Editorials

When Donald Trump is a role model, hate speech happens

Melissa Walker adjusts the hair of her son, Habib Rahman, 12, in front of his middle school in Rockwall, Texas. Children are processing the outcome of a presidential election that often attacked minorities and immigrants.
Melissa Walker adjusts the hair of her son, Habib Rahman, 12, in front of his middle school in Rockwall, Texas. Children are processing the outcome of a presidential election that often attacked minorities and immigrants. The Associated Press

During the height of the presidential campaign, with Donald Trump and Hillary Clinton at each other’s throats, Republican Sen. Kelly Ayotte of New Hampshire was asked during a debate whether she considers Trump a role model for kids.

“Absolutely, I would do that,” she said. A day later, she took it back, but the American people didn’t. Instead, knowing the venom Trump spewed on the campaign trail about minorities and women, Americans still voted him into the highest office in the land.

Now, like it or not, the crude New York businessman-turned-politician is a de facto role model for children. Last week, we found out exactly what that means.

The day after the election, teachers in some middle schools and high schools across the nation started reporting a rash of race-based bullying. Even students in California, the bluest of blue states, weren’t safe.

First, dispiriting photos, videos and stories began surfacing on Facebook. Black students reported finding racial epithets scrawled on their lockers, and being chased and spit on. In the critical swing state of Michigan, a Latino student uploaded footage of students chanting “build the wall.”

In Woodland, social media posts from Latino students described their peers telling them “we’re more American than you.” At Luther Burbank High School in Sacramento, where almost half of students are English-language learners, kids were terrified that immigration agents were coming to school to deport them.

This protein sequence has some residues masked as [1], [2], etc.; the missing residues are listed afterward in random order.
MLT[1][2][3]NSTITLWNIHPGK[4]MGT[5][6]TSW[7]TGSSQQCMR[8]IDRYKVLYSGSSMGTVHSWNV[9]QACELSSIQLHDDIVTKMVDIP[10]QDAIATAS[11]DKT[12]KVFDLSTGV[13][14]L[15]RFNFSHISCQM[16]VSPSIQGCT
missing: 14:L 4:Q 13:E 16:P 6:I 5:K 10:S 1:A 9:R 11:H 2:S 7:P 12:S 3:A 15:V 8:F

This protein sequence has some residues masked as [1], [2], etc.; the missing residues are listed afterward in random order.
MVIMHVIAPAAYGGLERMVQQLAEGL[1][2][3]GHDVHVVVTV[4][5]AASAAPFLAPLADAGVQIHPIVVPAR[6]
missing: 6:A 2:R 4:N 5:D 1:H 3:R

“I saw parents crying in the parking lot. There were teachers crying,” Katie Sypnieski, a teacher at Rosa Parks Middle School, told The Bee’s Diana Lambert. “There was a lot of shock, grief and anger and, from the kids, fear.”

These aren’t isolated incidents, either. They’re part of a troubling trend, according to a survey from the Southern Poverty Law Center. Two-thirds of teachers who responded said that Muslim children and children of immigrants fear what will happen to their families after the election.

There also has been an uptick in hate crimes against Muslims, according to the FBI.

Americans are hopelessly divided over the outcome of the election, with some of us convinced that Trump will lead us to ruin and others sure that he will bring blue-collar jobs back to the United States. But on one thing, we should all be able to agree.

The hateful and divisive rhetoric that so poisoned our national discourse shouldn’t be allowed to take root in our schools, especially coming out of the mouths of our children to bully their peers. Parents must step up and talk to their children about tolerance.

Incoming first lady Melania Trump was right a few weeks ago, when she said she would make it her mission to end cyberbullying if her husband was elected because “children and teenagers can be fragile.”

“They hurt when they are made fun of or made to feel less in looks or intelligence,” she said. “This makes their life hard and forces them to hide and retreat. Our culture has gotten too mean and too rough, especially to children and to teenagers.”

For days, that message seemed lost on her husband and his running mate, Vice President-elect Mike Pence. But when pressed by CBS' Lesley Stahl for an interview that aired Sunday on “60 Minutes,” Trump finally told his supporters to stop harassing minorities.

“I would say don't do it, that’s terrible, because I'm going to bring this country together,” he said.

The president-elect says he wants to be a president for all Americans. His comments were a good start. Now he must keep it up.

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